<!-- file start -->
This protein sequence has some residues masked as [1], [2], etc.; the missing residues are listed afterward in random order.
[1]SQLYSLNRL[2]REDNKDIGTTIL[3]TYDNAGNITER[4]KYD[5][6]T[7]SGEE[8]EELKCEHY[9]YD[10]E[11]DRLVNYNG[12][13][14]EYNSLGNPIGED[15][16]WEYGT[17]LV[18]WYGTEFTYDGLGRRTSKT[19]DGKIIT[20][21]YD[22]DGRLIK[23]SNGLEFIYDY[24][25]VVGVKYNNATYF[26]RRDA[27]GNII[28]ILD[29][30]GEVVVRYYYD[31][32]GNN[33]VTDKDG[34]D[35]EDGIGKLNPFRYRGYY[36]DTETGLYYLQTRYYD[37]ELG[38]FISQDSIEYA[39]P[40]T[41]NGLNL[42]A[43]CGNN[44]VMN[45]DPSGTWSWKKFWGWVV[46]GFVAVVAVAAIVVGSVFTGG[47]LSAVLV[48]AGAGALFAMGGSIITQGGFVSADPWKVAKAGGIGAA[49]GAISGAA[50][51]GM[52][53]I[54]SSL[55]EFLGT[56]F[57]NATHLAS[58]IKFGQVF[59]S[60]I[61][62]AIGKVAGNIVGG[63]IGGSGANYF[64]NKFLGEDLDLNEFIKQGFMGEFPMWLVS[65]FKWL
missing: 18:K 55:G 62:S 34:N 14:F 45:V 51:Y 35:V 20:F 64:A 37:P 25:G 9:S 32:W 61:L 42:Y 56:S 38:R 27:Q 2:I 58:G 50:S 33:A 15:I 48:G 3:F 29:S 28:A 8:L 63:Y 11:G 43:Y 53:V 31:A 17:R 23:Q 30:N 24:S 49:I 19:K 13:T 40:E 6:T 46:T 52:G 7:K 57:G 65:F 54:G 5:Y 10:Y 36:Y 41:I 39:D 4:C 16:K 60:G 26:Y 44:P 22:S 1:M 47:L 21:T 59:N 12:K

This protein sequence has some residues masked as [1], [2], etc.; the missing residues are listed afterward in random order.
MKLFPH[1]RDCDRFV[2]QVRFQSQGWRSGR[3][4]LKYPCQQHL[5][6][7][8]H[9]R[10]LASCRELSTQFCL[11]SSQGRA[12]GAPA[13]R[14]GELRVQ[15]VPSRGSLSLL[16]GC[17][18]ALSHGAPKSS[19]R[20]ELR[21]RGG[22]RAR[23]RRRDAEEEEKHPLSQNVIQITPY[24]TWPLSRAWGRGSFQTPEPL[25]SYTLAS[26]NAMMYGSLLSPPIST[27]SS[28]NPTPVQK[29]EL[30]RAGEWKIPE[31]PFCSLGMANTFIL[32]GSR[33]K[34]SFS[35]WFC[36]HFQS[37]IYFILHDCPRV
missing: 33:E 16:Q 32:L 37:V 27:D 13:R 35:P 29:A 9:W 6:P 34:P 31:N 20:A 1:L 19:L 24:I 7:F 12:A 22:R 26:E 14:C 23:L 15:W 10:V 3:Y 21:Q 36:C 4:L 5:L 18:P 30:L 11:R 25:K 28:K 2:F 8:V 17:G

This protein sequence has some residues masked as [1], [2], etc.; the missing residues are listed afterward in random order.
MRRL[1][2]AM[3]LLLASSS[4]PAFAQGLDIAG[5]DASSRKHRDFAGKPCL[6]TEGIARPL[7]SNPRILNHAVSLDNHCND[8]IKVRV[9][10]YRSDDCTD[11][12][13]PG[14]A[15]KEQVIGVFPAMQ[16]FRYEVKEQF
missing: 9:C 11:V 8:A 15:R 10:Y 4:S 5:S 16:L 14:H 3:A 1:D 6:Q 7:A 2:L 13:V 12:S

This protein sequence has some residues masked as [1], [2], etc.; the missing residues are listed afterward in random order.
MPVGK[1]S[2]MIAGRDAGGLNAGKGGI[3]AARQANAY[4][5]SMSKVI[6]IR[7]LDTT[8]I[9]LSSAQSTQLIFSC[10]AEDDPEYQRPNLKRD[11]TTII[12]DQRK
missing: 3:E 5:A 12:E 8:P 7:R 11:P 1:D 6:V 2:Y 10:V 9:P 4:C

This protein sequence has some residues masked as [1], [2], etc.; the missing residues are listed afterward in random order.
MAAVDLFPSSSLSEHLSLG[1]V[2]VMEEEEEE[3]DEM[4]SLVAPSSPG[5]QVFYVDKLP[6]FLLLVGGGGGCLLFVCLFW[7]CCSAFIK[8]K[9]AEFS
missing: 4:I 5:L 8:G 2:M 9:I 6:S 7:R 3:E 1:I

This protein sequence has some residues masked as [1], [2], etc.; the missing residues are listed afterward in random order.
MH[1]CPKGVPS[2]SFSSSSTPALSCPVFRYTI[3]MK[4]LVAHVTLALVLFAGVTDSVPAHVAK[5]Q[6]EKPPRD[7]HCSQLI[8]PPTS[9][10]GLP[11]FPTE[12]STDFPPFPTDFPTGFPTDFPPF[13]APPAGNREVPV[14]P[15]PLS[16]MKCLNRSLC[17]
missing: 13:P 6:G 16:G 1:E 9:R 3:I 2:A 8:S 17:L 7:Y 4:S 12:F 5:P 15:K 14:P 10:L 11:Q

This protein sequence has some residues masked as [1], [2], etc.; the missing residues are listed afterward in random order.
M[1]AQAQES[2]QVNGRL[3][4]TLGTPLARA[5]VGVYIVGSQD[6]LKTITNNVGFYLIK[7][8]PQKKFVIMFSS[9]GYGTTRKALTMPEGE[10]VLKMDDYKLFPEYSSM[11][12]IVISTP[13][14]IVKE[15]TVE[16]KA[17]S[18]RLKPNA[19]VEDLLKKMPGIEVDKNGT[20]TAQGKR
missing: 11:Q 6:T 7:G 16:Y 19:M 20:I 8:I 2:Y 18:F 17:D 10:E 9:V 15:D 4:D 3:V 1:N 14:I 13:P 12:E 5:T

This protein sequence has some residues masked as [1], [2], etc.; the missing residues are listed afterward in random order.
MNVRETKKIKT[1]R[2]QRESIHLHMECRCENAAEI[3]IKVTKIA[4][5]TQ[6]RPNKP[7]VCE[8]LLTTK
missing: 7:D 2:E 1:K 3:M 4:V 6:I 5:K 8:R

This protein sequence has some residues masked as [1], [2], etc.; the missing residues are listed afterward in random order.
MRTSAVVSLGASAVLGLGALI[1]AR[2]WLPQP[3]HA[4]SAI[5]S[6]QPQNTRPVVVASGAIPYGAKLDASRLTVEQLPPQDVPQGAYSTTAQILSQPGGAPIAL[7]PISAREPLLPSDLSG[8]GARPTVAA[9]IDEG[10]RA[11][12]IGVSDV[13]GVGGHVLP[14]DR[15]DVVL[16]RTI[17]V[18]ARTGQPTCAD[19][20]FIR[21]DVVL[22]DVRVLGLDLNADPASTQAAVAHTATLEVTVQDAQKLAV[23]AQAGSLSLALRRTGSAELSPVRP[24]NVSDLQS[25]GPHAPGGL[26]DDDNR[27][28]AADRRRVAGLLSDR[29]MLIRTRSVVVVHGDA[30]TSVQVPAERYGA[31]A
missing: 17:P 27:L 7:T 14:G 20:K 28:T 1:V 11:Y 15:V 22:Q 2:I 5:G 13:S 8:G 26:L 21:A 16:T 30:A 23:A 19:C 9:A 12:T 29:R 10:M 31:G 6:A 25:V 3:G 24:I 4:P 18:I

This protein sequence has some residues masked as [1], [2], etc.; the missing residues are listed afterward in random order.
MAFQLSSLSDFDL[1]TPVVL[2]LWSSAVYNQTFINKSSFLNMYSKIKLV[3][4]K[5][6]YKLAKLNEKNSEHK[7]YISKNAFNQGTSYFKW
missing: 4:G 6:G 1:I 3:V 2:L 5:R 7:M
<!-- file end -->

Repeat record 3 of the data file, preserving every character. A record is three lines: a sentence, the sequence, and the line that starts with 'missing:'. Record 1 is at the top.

This protein sequence has some residues masked as [1], [2], etc.; the missing residues are listed afterward in random order.
MRRL[1][2]AM[3]LLLASSS[4]PAFAQGLDIAG[5]DASSRKHRDFAGKPCL[6]TEGIARPL[7]SNPRILNHAVSLDNHCND[8]IKVRV[9][10]YRSDDCTD[11][12][13]PG[14]A[15]KEQVIGVFPAMQ[16]FRYEVKEQF
missing: 9:C 11:V 8:A 15:R 10:Y 4:S 5:S 16:L 14:H 3:A 1:D 6:Q 7:A 2:L 13:V 12:S